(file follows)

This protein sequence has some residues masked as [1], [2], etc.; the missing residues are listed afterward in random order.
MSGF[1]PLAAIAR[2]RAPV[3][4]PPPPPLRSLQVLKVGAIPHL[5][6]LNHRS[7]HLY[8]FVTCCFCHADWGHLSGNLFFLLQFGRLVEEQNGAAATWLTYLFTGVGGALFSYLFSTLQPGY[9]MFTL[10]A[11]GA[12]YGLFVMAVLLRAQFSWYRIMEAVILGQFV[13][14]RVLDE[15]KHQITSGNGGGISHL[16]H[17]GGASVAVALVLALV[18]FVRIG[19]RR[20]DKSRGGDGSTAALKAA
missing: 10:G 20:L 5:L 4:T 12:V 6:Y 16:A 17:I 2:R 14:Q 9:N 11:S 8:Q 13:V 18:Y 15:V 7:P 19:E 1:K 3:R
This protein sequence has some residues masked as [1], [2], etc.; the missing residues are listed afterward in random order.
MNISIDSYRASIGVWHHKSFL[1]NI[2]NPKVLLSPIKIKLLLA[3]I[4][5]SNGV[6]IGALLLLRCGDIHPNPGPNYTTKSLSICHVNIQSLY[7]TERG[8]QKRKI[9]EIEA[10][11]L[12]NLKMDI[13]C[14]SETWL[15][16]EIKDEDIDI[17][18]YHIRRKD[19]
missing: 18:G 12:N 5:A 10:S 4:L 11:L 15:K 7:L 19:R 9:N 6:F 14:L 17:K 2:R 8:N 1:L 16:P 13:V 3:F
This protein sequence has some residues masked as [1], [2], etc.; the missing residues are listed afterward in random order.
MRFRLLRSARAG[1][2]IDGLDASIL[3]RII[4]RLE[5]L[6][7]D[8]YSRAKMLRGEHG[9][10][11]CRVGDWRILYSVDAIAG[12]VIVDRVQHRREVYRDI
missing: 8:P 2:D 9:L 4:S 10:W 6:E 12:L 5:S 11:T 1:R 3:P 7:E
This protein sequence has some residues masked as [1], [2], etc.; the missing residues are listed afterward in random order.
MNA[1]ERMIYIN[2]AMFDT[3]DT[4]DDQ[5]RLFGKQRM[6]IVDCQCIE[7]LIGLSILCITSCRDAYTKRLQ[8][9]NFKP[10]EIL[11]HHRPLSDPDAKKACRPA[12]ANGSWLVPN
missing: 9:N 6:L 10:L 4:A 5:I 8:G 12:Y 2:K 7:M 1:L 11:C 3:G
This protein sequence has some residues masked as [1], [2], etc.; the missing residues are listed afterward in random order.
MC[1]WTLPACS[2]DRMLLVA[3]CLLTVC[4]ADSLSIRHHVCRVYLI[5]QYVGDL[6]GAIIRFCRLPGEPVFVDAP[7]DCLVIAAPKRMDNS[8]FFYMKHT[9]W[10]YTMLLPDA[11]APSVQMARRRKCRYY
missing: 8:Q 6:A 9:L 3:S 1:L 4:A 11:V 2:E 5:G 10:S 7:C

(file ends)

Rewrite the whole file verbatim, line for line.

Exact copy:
This protein sequence has some residues masked as [1], [2], etc.; the missing residues are listed afterward in random order.
MSGF[1]PLAAIAR[2]RAPV[3][4]PPPPPLRSLQVLKVGAIPHL[5][6]LNHRS[7]HLY[8]FVTCCFCHADWGHLSGNLFFLLQFGRLVEEQNGAAATWLTYLFTGVGGALFSYLFSTLQPGY[9]MFTL[10]A[11]GA[12]YGLFVMAVLLRAQFSWYRIMEAVILGQFV[13][14]RVLDE[15]KHQITSGNGGGISHL[16]H[17]GGASVAVALVLALV[18]FVRIG[19]RR[20]DKSRGGDGSTAALKAA
missing: 10:G 20:L 5:L 4:T 12:V 6:Y 16:A 17:I 2:R 14:Q 9:N 11:S 8:Q 13:V 18:Y 15:V 7:P 19:E 1:K 3:R
This protein sequence has some residues masked as [1], [2], etc.; the missing residues are listed afterward in random order.
MNISIDSYRASIGVWHHKSFL[1]NI[2]NPKVLLSPIKIKLLLA[3]I[4][5]SNGV[6]IGALLLLRCGDIHPNPGPNYTTKSLSICHVNIQSLY[7]TERG[8]QKRKI[9]EIEA[10][11]L[12]NLKMDI[13]C[14]SETWL[15][16]EIKDEDIDI[17][18]YHIRRKD[19]
missing: 18:G 12:N 5:A 10:S 4:L 11:L 15:K 7:L 19:R 9:N 6:F 14:L 17:K 2:R 8:N 1:L 16:P 13:V 3:F
This protein sequence has some residues masked as [1], [2], etc.; the missing residues are listed afterward in random order.
MRFRLLRSARAG[1][2]IDGLDASIL[3]RII[4]RLE[5]L[6][7]D[8]YSRAKMLRGEHG[9][10][11]CRVGDWRILYSVDAIAG[12]VIVDRVQHRREVYRDI
missing: 8:P 2:D 9:L 4:S 10:W 6:E 12:L 5:S 11:T 1:R 3:P 7:E
This protein sequence has some residues masked as [1], [2], etc.; the missing residues are listed afterward in random order.
MNA[1]ERMIYIN[2]AMFDT[3]DT[4]DDQ[5]RLFGKQRM[6]IVDCQCIE[7]LIGLSILCITSCRDAYTKRLQ[8][9]NFKP[10]EIL[11]HHRPLSDPDAKKACRPA[12]ANGSWLVPN
missing: 9:N 6:L 10:L 4:A 5:I 8:G 12:Y 2:K 7:M 1:L 11:C 3:G
This protein sequence has some residues masked as [1], [2], etc.; the missing residues are listed afterward in random order.
MC[1]WTLPACS[2]DRMLLVA[3]CLLTVC[4]ADSLSIRHHVCRVYLI[5]QYVGDL[6]GAIIRFCRLPGEPVFVDAP[7]DCLVIAAPKRMDNS[8]FFYMKHT[9]W[10]YTMLLPDA[11]APSVQMARRRKCRYY
missing: 8:Q 6:A 9:L 3:S 1:L 4:A 11:V 2:E 5:G 10:S 7:C